14. 14. Citations - Crossref provides the fundamental infrastructure https://www.crossref.org/  Crossref is the registration agency of Digital Object Identifiers (DOIs) for scholarly publications (journal articles, conference papers, books, etc.)  Its head office is here in Oxford, at the Oxford Centre for Innovation  Most scholarly publishers are members, paying annual fees  For all scholarly publications that have DOIs  Crossref hold metadata (record of authors, title, publication year, etc.)  and also reference lists, if these are submitted by the publishers  Crossref presently holds over one billion references!  But the records on CrossRef are raw data, not organized or structured so that non-experts can query them in useful ways, such as asking for the highest-cited paper published by a particular university in a particular year
  15. 15. The importance of citations  A citation permits an author to give credit to another person's endeavours  Direct citation is a key indicator of a cited publication’s significance  Citations also integrate our independent acts of scholarship into a global knowledge network  Bibliometric analysis of the citation network can reveal patterns of communication between scholars and the development and demise of academic disciplines  But aggregated citation data have been hidden behind subscription firewalls  In this Open Access age, it is a scandal that all citation data are not freely available for use by the scholars who created them  Citations now need to be recognized as a part of the Commons – basic facts that should be freely and legally available for sharing and reuse by all  The Initiative for Open Citations (I4OC) is working to achieve this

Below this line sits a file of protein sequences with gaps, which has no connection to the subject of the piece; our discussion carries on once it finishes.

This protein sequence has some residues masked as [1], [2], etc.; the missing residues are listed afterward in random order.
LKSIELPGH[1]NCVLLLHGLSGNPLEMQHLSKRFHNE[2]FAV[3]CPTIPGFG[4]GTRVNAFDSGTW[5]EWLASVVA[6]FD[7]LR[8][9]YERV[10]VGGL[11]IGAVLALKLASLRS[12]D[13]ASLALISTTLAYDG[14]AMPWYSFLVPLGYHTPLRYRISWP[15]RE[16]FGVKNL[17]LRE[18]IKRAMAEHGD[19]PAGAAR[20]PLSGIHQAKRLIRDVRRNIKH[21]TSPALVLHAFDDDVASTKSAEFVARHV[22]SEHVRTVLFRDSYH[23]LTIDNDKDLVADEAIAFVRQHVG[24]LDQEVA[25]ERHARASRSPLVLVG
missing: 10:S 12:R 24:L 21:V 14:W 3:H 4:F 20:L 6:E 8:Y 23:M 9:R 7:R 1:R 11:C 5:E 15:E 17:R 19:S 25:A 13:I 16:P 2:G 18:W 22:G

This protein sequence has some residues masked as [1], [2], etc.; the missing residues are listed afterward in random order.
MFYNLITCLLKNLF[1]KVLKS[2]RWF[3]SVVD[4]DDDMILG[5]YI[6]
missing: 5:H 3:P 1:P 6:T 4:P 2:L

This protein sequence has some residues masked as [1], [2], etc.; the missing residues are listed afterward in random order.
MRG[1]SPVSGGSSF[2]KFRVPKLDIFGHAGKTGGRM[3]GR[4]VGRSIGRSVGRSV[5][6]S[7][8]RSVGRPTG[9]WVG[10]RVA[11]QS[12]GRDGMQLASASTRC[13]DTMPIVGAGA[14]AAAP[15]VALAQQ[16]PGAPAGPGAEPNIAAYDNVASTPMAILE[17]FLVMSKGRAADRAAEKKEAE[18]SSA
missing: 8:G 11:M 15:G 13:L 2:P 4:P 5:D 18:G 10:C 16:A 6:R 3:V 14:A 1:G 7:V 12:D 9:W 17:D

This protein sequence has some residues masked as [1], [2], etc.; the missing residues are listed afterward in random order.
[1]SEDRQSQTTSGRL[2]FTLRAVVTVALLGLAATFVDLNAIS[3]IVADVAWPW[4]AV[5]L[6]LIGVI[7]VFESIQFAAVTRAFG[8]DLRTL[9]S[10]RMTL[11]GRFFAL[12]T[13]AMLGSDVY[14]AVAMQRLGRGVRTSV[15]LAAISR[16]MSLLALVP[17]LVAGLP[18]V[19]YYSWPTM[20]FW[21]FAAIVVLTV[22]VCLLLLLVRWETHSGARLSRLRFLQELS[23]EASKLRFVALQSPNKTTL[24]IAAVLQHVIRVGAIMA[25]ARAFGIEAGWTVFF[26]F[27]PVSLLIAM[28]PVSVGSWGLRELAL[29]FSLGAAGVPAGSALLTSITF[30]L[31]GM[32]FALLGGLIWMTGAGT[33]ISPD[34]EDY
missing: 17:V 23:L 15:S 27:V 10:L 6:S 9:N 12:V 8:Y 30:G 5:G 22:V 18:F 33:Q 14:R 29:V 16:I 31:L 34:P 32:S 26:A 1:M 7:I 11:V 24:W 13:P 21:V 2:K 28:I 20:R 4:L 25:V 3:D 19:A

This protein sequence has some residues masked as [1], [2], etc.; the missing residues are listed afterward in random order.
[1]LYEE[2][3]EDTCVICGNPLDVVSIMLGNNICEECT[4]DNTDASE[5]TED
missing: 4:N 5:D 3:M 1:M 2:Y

16. 16. The Initiative for Open Citations  The Initiative for Open Citations is a collaboration between scholarly publishers, researchers and others to promote unrestricted availability of scholarly citations  Launched on April 6, 2017 Web site https://i4oc.org  Within a short space of time, I4OC has persuaded most of the major scholarly publishers to make their reference lists submitted to Crossref open  Before I4OC, only 1% of these were open  By the I4OC launch last April, that proportion was 40%  By September 2017, more that 50% of the almost one billion journal article references stored in Crossref were open  However, there is much more that publishers could do  52% of the journal articles documented at Crossref lack references  And of these that are submitted, almost 50% are yet not open  See https://opencitations.wordpress.com/2017/11/24/ milestone-for-i4oc-open-references-at-crossref-exceed-50/
  17. 17. The problem with Elsevier  The largest scholarly publisher is Elsevier  It has about 15 million journal article records in Crossref  References from journal articles published by Elsevier constitute 32% of all journal articles references stored at Crossref  While 75% of such references from other publishers are open NONE of the ~300 million references from Elsevier articles are open  As a consequence, of all journal article references deposited at Crossref that are not yet open, 65% are from journals published by Elsevier  I have just submitted an article to Nature that discusses this problem, entitled Open Citations – The Elephant in the Room to be published in the New Year  See https://opencitations.wordpress.com/2017/11/24/ elsevier-references-dominate-those-that-are-not-open-at-crossref/